The return of Dirty Dancing to the West End, starring Jill Winternitz and Paul-Michael Jones "oozes cheese", but is nonetheless enjoyable, says Amy Stow
Dirty Dancing has practically become an institution. The story of Baby Houseman and Johnny Castle - and the music that accompanies their blossoming love/lust - is known across the globe. This iconic movie now makes another appearance on the West End, and is a welcome, hilarious addition to the musical theatre line up in London this summer.
Set at Kellerman's summer camp in the 1960s, the clean, cheesy, wholesome fun that goes on the all-American camp is contrasted with the smutty backstage drama. The show presents a plethora of steamy scenes depicting the raunchy, writhing-bodied dancing that gives the film its name; smoke jets and red lights set the scene, and various spectacular dance numbers mean that there is always something of interest to watch, and somebody to focus on.
The crux of the plot of course rests on the performances of Jill Winternitz as Baby and Paul-Michael Jones as Johnny. Winternitz is a revelation as Baby, and a delight to watch. Her harried attempts to learn the iconic dance routine are simply hilarious, and as an accomplished dancer, my hat goes off to her for having to ‘unlearn' her skills, as it were. Winternitz somehow makes many of the cheesy one-liners, and short (often unnecessary) scenes seem more grounded and real. Jones as Johnny, however - despite his disarming likeness to Patrick Swayze - is less than charismatic. His voice doesn't gel with the manly role of Johnny, and I didn't quite believe his bad-boy image, although his dancing was of course sensational.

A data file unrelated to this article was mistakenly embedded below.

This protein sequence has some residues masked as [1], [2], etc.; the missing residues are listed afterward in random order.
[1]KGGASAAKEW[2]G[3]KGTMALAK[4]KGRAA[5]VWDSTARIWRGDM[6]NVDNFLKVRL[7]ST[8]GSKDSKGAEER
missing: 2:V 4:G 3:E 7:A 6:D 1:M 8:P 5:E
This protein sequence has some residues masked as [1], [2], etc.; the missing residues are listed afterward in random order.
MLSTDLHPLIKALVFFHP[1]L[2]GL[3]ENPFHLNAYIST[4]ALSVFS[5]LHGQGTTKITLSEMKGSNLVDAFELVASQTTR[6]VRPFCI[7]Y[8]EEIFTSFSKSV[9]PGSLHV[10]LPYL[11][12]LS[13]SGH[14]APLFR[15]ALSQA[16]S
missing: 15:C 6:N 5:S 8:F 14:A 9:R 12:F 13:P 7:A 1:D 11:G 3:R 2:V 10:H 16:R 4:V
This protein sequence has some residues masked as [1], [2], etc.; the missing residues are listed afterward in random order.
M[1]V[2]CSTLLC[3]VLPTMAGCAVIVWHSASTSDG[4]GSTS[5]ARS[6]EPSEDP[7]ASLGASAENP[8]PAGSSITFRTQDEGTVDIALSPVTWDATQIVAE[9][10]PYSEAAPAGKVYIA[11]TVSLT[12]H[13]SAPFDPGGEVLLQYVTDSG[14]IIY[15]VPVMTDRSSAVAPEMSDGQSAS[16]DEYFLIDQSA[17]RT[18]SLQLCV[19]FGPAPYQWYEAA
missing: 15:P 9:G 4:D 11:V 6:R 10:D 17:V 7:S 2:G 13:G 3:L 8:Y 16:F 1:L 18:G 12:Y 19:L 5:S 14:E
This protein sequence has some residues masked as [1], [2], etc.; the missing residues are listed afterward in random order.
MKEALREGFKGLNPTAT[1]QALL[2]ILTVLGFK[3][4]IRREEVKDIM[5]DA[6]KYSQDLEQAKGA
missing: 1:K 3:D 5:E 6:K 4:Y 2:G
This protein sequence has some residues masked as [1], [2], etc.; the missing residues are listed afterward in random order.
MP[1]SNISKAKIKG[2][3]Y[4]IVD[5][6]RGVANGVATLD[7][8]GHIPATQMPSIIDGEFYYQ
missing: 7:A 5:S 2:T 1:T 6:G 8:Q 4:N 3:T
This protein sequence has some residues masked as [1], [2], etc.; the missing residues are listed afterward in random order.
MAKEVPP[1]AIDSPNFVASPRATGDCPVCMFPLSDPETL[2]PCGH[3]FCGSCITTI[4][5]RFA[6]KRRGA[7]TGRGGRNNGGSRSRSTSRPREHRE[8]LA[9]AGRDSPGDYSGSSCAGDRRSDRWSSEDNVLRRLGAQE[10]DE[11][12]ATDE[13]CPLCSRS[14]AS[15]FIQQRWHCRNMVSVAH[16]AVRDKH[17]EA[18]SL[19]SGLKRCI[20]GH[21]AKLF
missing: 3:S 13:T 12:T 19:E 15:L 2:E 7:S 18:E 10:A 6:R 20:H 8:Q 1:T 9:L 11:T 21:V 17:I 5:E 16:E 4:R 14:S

The set is simple and functional; the band can be seen through some white, picket-fence slats, reminiscent of a doll's house or wardrobe, playing wonderfully atmospheric renditions of songs of the era. The continued use of a screen however, playing videos of backdrops and skylines, feels a little cheap.
The entire play, including its staging, oozes cheese; yet once you buy into this fact, and take its approach to the film as unequivocally tongue-in-cheek, the characters and their plight, ridiculous as it may seem, becomes a whole lot more enjoyable.
With an array of beautiful costumes, leggy dancers, some lovely singing voices, and classic one-liners, this production won't change the world - but it does get you out of your seat in the end, dancing along.
- Amy Stow
Want to make up your own mind? Come on our hosted WhatsOnStage Outing to Dirty Dancing on 13 August 2013 and get a top-price ticket, free poster and access to our post-show meet and greet for just £35.00. Click here for more information.